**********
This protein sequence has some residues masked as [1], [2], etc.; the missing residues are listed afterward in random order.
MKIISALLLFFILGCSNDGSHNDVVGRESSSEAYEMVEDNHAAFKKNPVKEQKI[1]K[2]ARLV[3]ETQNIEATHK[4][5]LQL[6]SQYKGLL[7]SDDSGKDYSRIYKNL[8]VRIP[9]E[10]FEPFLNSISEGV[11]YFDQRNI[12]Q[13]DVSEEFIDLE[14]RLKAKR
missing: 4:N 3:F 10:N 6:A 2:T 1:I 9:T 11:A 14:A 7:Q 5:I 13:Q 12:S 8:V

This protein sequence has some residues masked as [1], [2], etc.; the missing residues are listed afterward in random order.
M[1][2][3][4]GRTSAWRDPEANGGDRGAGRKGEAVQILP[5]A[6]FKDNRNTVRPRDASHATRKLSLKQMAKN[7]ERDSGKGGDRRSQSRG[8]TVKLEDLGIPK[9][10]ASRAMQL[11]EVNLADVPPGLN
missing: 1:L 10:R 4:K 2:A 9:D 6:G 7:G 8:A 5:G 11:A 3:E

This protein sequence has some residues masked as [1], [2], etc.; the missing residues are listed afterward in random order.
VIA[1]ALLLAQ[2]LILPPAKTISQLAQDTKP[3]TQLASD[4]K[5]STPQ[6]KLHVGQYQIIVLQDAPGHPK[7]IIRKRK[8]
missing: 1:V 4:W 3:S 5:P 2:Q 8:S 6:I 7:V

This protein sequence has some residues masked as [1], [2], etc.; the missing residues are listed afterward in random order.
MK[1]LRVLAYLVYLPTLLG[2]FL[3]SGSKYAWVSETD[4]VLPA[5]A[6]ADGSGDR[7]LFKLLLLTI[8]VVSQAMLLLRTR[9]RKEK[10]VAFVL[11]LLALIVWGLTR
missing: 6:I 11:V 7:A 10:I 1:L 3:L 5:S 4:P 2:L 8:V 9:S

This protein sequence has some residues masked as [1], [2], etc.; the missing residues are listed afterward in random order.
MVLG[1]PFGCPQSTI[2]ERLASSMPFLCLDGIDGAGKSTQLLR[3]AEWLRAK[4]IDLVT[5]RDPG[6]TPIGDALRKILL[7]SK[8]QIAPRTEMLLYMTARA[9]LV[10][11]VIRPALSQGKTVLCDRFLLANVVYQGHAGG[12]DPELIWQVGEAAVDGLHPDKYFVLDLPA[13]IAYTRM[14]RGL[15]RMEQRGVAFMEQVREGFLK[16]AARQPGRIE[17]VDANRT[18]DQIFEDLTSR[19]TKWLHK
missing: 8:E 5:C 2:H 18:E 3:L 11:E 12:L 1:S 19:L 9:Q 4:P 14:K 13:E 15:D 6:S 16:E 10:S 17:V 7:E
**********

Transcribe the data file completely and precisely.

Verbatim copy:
This protein sequence has some residues masked as [1], [2], etc.; the missing residues are listed afterward in random order.
MKIISALLLFFILGCSNDGSHNDVVGRESSSEAYEMVEDNHAAFKKNPVKEQKI[1]K[2]ARLV[3]ETQNIEATHK[4][5]LQL[6]SQYKGLL[7]SDDSGKDYSRIYKNL[8]VRIP[9]E[10]FEPFLNSISEGV[11]YFDQRNI[12]Q[13]DVSEEFIDLE[14]RLKAKR
missing: 4:N 3:F 10:N 6:A 2:T 1:I 9:T 11:A 14:A 7:Q 5:I 13:Q 12:S 8:V

This protein sequence has some residues masked as [1], [2], etc.; the missing residues are listed afterward in random order.
M[1][2][3][4]GRTSAWRDPEANGGDRGAGRKGEAVQILP[5]A[6]FKDNRNTVRPRDASHATRKLSLKQMAKN[7]ERDSGKGGDRRSQSRG[8]TVKLEDLGIPK[9][10]ASRAMQL[11]EVNLADVPPGLN
missing: 1:L 10:R 4:K 2:A 9:D 6:G 7:G 8:A 5:G 11:A 3:E

This protein sequence has some residues masked as [1], [2], etc.; the missing residues are listed afterward in random order.
VIA[1]ALLLAQ[2]LILPPAKTISQLAQDTKP[3]TQLASD[4]K[5]STPQ[6]KLHVGQYQIIVLQDAPGHPK[7]IIRKRK[8]
missing: 1:V 4:W 3:S 5:P 2:Q 8:S 6:I 7:V

This protein sequence has some residues masked as [1], [2], etc.; the missing residues are listed afterward in random order.
MK[1]LRVLAYLVYLPTLLG[2]FL[3]SGSKYAWVSETD[4]VLPA[5]A[6]ADGSGDR[7]LFKLLLLTI[8]VVSQAMLLLRTR[9]RKEK[10]VAFVL[11]LLALIVWGLTR
missing: 6:I 11:V 7:A 10:I 1:L 3:L 5:S 4:P 2:L 8:V 9:S

This protein sequence has some residues masked as [1], [2], etc.; the missing residues are listed afterward in random order.
MVLG[1]PFGCPQSTI[2]ERLASSMPFLCLDGIDGAGKSTQLLR[3]AEWLRAK[4]IDLVT[5]RDPG[6]TPIGDALRKILL[7]SK[8]QIAPRTEMLLYMTARA[9]LV[10][11]VIRPALSQGKTVLCDRFLLANVVYQGHAGG[12]DPELIWQVGEAAVDGLHPDKYFVLDLPA[13]IAYTRM[14]RGL[15]RMEQRGVAFMEQVREGFLK[16]AARQPGRIE[17]VDANRT[18]DQIFEDLTSR[19]TKWLHK
missing: 8:E 5:C 2:H 18:E 3:L 11:E 12:L 1:S 19:L 9:Q 4:P 14:K 13:E 15:D 6:S 16:E 10:S 17:V 7:E